Mr Dubens made his money buying small time internet providers, consolidating them into bigger companies then selling them on to major international providers like Tiscali. The entrepreneur is involved with a digital media fund with fellow internet guru Michael Birch, the man behind Bebo.
Friends Reunited could be one of a number of ventures the new capital fund invests in. In this buyers’ market, and with ITV desperate to rid itself of its social media failure, a cheeky offer might be enough to persuade the television company to part with Friends Reunited.
Quite what Mr Dubens might do with the social network remains to be seen. Online advertising revenues have been sapped by drooping visitor returns. In April 2008, Friends Reunited recorded 19 million users with 70 per cent of those returning to the site once every 18 months.
Compare that to Facebook’s 200 million users, most of whom can’t go 10 minutes without giving someone a poke or scribbling something mundane on their wall and you can see a vast void that needs to be bridged.
As consumers are spending more and more of their online time on social networking pages as opposed to traditional brand websites, many business experts are now recommending that businesses incorporate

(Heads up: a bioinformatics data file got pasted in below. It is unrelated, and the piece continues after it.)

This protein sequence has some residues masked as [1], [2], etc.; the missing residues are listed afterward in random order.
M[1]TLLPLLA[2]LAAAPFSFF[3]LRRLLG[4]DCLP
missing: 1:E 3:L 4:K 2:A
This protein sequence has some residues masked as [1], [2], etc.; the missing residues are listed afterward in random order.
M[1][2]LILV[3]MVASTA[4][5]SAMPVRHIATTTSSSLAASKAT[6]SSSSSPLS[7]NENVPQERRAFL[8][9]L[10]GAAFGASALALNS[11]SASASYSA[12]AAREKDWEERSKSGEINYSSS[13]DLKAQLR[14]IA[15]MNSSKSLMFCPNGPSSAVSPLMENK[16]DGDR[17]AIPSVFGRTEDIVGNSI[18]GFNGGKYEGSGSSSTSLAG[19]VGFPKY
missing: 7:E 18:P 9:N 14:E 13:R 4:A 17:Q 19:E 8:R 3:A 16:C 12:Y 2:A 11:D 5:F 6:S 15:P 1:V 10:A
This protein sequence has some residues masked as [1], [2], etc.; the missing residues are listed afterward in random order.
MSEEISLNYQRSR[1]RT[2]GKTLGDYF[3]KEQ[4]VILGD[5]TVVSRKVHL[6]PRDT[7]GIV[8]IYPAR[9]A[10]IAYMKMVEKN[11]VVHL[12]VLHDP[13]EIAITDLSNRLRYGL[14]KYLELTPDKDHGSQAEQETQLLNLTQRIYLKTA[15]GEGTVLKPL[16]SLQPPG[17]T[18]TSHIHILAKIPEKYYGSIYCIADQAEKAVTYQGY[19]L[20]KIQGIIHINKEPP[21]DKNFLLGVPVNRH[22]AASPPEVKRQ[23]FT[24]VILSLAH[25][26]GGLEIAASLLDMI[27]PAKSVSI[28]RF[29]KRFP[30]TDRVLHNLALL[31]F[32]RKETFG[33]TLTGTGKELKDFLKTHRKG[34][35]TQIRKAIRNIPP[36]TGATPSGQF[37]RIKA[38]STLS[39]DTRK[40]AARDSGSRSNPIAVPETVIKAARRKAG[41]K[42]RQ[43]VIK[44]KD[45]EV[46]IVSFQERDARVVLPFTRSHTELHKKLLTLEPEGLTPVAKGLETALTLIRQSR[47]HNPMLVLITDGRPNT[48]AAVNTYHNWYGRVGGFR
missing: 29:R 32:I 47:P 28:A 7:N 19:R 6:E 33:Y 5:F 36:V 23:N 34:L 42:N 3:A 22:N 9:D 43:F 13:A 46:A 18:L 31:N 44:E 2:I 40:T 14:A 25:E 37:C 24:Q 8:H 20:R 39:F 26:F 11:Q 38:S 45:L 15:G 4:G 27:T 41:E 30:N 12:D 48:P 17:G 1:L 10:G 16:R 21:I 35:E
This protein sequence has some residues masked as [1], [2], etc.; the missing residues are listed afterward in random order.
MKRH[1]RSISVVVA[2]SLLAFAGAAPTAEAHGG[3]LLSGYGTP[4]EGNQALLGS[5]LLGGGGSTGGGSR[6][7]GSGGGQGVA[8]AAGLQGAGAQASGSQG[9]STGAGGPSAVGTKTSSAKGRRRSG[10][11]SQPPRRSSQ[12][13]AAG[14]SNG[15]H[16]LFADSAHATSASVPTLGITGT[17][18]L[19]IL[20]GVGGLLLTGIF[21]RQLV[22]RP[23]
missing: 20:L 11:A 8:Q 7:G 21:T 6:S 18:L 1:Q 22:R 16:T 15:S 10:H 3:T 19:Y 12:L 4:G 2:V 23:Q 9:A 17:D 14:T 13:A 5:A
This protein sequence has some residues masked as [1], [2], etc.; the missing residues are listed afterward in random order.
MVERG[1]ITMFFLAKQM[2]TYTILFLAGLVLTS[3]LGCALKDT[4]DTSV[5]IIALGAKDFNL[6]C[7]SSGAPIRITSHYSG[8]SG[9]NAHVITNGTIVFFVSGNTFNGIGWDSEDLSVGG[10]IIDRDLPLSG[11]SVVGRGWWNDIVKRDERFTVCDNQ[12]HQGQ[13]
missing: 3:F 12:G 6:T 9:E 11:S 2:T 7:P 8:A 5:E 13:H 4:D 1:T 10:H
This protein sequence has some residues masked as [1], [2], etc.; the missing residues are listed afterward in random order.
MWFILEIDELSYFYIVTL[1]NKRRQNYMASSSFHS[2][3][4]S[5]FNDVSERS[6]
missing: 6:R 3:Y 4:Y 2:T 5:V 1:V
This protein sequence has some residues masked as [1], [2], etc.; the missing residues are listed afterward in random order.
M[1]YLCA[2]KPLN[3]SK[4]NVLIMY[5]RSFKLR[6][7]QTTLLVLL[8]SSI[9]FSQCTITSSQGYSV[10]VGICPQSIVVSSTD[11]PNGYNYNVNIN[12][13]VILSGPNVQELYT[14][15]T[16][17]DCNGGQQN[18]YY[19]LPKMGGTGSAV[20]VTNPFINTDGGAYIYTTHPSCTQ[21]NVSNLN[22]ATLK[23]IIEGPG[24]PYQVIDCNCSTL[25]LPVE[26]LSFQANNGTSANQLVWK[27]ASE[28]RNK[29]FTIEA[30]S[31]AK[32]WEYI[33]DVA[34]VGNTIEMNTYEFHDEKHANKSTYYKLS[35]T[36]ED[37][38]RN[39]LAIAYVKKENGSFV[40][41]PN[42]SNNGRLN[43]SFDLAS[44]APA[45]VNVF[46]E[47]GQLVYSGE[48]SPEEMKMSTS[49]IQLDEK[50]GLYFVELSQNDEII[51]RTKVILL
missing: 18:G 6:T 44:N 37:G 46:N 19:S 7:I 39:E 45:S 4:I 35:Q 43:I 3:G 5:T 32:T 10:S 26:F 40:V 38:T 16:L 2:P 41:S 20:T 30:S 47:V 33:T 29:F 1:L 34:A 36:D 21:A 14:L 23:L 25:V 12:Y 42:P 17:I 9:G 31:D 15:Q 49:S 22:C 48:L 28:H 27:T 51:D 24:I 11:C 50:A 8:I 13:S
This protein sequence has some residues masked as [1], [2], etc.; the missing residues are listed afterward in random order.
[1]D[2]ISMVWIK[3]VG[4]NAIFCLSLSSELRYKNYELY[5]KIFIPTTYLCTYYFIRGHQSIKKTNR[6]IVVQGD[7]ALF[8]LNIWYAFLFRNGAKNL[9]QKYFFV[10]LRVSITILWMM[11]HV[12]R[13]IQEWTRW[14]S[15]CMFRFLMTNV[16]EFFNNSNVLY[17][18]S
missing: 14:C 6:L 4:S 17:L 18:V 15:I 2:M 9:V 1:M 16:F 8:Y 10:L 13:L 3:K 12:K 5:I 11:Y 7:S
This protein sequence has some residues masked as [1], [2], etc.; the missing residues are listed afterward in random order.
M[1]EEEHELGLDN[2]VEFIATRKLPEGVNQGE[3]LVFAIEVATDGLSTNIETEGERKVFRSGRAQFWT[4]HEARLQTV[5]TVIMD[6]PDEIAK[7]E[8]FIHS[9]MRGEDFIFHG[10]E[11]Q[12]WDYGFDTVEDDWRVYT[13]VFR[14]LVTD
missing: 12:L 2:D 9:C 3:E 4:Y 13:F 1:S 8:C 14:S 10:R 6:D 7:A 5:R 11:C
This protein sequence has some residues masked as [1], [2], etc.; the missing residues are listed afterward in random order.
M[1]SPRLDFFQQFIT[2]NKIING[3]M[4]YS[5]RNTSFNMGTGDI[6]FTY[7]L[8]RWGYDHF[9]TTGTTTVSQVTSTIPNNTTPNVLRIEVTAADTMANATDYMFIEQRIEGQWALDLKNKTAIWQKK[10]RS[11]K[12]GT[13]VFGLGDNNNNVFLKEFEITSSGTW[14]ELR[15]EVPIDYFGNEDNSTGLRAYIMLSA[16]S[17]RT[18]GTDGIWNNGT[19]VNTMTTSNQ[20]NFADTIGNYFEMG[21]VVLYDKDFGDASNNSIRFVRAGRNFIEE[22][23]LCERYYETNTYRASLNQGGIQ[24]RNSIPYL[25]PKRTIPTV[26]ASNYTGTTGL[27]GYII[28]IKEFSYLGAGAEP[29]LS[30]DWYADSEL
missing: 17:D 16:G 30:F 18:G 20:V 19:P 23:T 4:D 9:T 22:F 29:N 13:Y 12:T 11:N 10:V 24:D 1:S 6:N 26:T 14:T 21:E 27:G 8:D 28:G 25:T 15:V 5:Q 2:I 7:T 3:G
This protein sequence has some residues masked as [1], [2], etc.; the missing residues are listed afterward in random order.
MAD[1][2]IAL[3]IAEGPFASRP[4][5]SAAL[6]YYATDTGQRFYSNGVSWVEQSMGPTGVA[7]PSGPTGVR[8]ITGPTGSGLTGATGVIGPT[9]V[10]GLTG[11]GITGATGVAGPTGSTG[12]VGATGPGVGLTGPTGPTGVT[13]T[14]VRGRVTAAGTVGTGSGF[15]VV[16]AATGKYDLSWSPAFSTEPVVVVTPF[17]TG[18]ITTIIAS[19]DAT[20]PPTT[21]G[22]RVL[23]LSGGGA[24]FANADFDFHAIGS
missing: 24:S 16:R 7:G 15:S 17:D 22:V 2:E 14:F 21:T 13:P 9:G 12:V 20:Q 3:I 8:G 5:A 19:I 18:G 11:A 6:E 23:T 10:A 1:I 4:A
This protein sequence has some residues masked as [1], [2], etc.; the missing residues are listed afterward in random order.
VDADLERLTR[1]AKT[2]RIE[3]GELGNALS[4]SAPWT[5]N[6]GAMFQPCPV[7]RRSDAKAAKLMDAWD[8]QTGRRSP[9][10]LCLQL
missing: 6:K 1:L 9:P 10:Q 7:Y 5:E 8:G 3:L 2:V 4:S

Facebook has made a huge impact online: there are now over 100 million monthly visitors to the site, and this figure is on the increase. While some businesses are beginning to use social networking sites in their marketing efforts, most business experts say that few companies are investing enough time and effort to make the most of this opportunity.
The benefit of Facebook, and other social networking sites, is that businesses can communicate directly with their customers. This provides an enormous marketing opportunity for brands, but it is crucial, say the business experts, to ‘get it right’.
There are a few key rules that are critical to making good use of sites like Facebook for marketing. Firstly, according to the business experts, consumers do not want to be advertised at. Instead, consumers want conversation, and they want businesses to add value to that conversation. Once you become known as a ‘good brand’ online, consumers will begin to start spreading the word for you, according to business experts.
Next, business experts caution that it takes more than simply having a high number of contacts online to leverage social networking benefits for your business. You need to ensure that you have a quality connection with each individual friend online otherwise you will risk not appearing genuine.
With the increasing popularity of social networking sites, some business experts are even questioning the need for traditional brand based websites. If you can build your branded social network page, they say, then you may not need the traditional website.